Letters

PENETRATING INSIGHT

Re Duncan Osborne's "The State of Oral Sex" [February 19-25]:

The biggest argument for oral sex not being a major route of HIV transmission is epidemiology. If, as some people claim, it carried a significant risk of HIV transmission, then many, many more people, particularly gay men, would be infected.

I would also treat claims by people that they have become infected with HIV by only having oral sex with great skepticism. People tend to "forget" the large amounts of unprotected anal sex they've been having, partly because health promotion campaigns made this such a taboo activity. And given that (in the U.K. at least) rates of HIV among gay men have remained stable for the past few years despite evidence of an increase in unprotected anal sex, I think it shows how difficult it is to transmit HIV via penetrative sex, let alone oral sex.

Michael Carter
London, England


BRUDNOY'S COMPLAINT

Re Duncan Osborne's "The State of Oral Sex":

"We can rationally conclude that unprotected oral sex is significantly less risky than unprotected anal sex. If more gay and bisexual men substituted acts of oral sex for anal sex, this would greatly help to reduce HIV transmission among such groups."

But I think that unprotected oral sex does pose some type of risk and that more than a marginal number of people have been infected by oral sex.

Take Boston's talk radio host Dr. David Brudnoy, an openly gay, openly HIV-positive libertarian-conservative. In Life Is Not a Rehearsal: A Memoir, Brudnoy graphically describes his sexual history. He had one act of anal sex in his life—when he was around 20 years old in 1960. He didn't enjoy that experience and never repeated it, only having oral sex (and he had many, many acts of oral sex with multiple partners). Unless he received HIV during that one act in 1960, he must have received HIV via oral sex.

Jonathan Rowe
Yardley, Pennsylvania


BALLPARK FIGURE

With reference to the idea that "Charles 'Old Roman' Comiskey must be spinning in his grave" at the renaming of Comiskey Park [J.Y. Yeh, "Those Annoying Telemarketers," Jockbeat, February 12-18], realize two things:

1. Comiskey was a notorious cheapskate who'd have traded naming rights for bus fare if he were alive today.

2. Sox fans don't care what that plastic shitbox is called.

It was a bad park named for a bad guy, and we were resigned to it; now it's a bad park that may get better (cosmetically) thanks to U.S. Cellular.

Big deal? No, not so much.

Andy Behrens
Chicago, Illinois


LEGAL LIMIT

Re "Our Designated Killers" by Nat Hentoff [February 19-25]:

I believe Hentoff is searching for outrage where none is called for. Kamal Derwish, a U.S. citizen killed by CIA "remote control," raises serious concerns, but given his association with al-Harethia, an enemy combatant of the U.S., it simply does not rise to the level of outrage.

As he is an enemy combatant, there is absolutely no legal requirement whatsoever to "arrest" him, and to suggest such is simply silly. Killing enemy combatants in a war is by no means unconstitutional or unusual. As for 20-year-old soldiers doing what they are ordered to do regardless of its "legality"—what is Hentoff suggesting is the problem? Are these soldiers supposed to decide what orders they will and will not follow in a given situation? Let's reserve our outrage for occasions when it's due, lest it lose its relevance to the debate.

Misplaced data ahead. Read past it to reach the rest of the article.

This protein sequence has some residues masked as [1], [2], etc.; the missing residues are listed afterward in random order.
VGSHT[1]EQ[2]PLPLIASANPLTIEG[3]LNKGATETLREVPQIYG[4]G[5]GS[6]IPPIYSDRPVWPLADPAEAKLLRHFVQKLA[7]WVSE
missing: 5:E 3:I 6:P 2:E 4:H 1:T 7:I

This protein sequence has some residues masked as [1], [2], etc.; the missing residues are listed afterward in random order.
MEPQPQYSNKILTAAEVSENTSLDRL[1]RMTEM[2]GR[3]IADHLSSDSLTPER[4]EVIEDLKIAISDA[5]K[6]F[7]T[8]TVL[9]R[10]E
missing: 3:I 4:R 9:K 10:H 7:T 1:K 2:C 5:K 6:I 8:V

Robert Wright
Albuquerque, New Mexico

Nat Hentoff replies: The Constitution is still in effect and requires that no American citizen can be executed or assassinated at any time by the government without a chance to prove his or her innocence. Derwish did not even know he was designated as an "enemy combatant"—a term that is still dangerously ambiguous.


TALKING TURKEY

Re Raffi Khatchadourian's "Code of the Kalashnikov" [February 19-25]:

We read with interest as Khatchadourian outlined the hard situation of the Turkish southeast provinces. We had the opportunity to visit that region two years ago with a group of Italian observers focused on the human rights question, observing as people there are stricken by a policy of threat and deprivation of many basic rights.

The Turkish state, still dominated by a strong military power, is openly trying to provoke the PKK (Kurdistan Workers Party) to a new desperate armed response where it could be easily criminalized as terrorist. It's the shortest and easiest way for an authoritarian state to confront human rights issues related to the Kurds, and the admission of responsibility for the genocide perpetrated against them.

Maria Setzuand Rosa Maggio
Cagliari, Italy

Raffi Khatchadourian replies: I probably should have given the PKK’s history and current behavior greater context. As you point out, the history here is long and complex. While the PKK once acted brutally—earning its title as a terrorist organization for killing schoolteachers and kidnapping foreigners, among other acts of violence against civilians—it has since renounced that kind of behavior, and more or less taken on a new name, KADEK, to reflect the shift (however convincing). At what point does an organization stop being a terrorist group? That is a difficult question to answer. Armed PKK guerillas still hold out in the mountains of eastern Turkey and in northern Iraq. They appear to be an ebbing force, though, and as far as I can tell, recent skirmishes with the Turkish armed forces have been just that—strictly military affairs, without the indiscriminate attacks on noncombatants that were more common in the past.

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